How the Digital Platform Economy can Contribute to Education in the Developing World
Updated: Jul 16, 2019
How a Digital World can Provide Quality, low-cost Education for the Developing World
Poorly educated teachers, high student-teacher ratios, lack of government funding and many other issues severely hamstring both the quality and quantity of education for learners in developing countries. The lack of distribution costs, low barriers to entry, and the zero-marginal-cost per view make online education a cheap long-term option for the developing world.
Chile developed an advanced Information and Communications Technology (ICT) in the 1990s – named Enlaces (Links in Spanish) – that connected government and universities across the country, in order to change the structure of the education system dramatically. As of 2009 there were 11,000 participating Chilean schools, and the initiative has trained in excess of 110,000 teachers with a student to computer ration of 10:1. The program has become an archetype for developing countries looking to transform their education system and make it compatible with a digital world.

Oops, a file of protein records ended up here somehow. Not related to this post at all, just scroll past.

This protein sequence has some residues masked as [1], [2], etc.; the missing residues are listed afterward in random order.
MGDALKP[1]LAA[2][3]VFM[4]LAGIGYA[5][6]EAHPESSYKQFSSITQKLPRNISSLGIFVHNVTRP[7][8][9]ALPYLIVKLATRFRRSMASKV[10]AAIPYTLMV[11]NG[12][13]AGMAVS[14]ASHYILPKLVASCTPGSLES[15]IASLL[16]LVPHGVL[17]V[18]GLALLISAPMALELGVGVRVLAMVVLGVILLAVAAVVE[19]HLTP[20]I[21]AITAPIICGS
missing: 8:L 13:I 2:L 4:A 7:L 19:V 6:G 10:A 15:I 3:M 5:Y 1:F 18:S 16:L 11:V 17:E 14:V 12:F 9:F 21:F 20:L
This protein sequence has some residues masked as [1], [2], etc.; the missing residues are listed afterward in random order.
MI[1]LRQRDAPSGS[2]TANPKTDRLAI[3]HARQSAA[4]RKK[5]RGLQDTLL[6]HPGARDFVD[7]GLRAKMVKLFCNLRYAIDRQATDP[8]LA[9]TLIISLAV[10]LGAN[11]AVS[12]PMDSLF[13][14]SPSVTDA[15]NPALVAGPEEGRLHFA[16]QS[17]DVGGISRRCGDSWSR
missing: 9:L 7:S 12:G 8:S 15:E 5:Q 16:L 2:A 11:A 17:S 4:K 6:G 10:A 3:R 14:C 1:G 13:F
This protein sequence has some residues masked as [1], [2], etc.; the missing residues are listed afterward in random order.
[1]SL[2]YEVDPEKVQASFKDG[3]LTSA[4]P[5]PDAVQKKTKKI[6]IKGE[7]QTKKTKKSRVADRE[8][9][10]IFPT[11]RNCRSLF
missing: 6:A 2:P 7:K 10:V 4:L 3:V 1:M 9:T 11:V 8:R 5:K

For-profit corporations are creating value too. The global e-learning market raked in $165 billion in 2015 and is set to earn $275 billion by 2022. With highly competitive labour markets and ill-trained educators driving the trend in the Asia-Pacific region. Key players include Adobe, Cisco Systems, McGrawHill, Oracle, Blackboard Inc., Microsoft and Haiku Learning. Online learning includes corporate and academic spheres, and such online learning may prove to be key in developing the necessary skills in our evolving global economy.
Developing countries may find that the key to affordable and quality education lies at the intersection between ICT infrastructure, partnerships with the private sector and the digital platform economy.
For more info, check out these sources:
UNESCO Institute for Statistics, 2012. School and Teaching Resources in Sub-Saharan Africa: Analysis of the 2011 UIS Regional Data Collection On Education, UNESCO.
Deming, D. J., Goldin, C., Katz, L. F. & Yuchtman, N., 2015. Can Online Learning Bend the Higher Education Cost Curve?. American Economic Review , 105(5), pp. 496-501.
Trucano, M., World Bank, 2009. Linking up with Enlaces (Chile). [Online].
Available at: http://blogs.worldbank.org/edutech/linking-up-with-enlaces-chile. [Accessed 16 August 2018].
Reuters, 2017. Global E-Learning Market 2017 to Boom $275.10 Billion Value by 2022 at a CAGR of 7.5% – Orbis Research. [Online]. Available at: https://www.reuters.com/brandfeatures/venture-capital/article?id=11353. [Accessed 16 August 2018]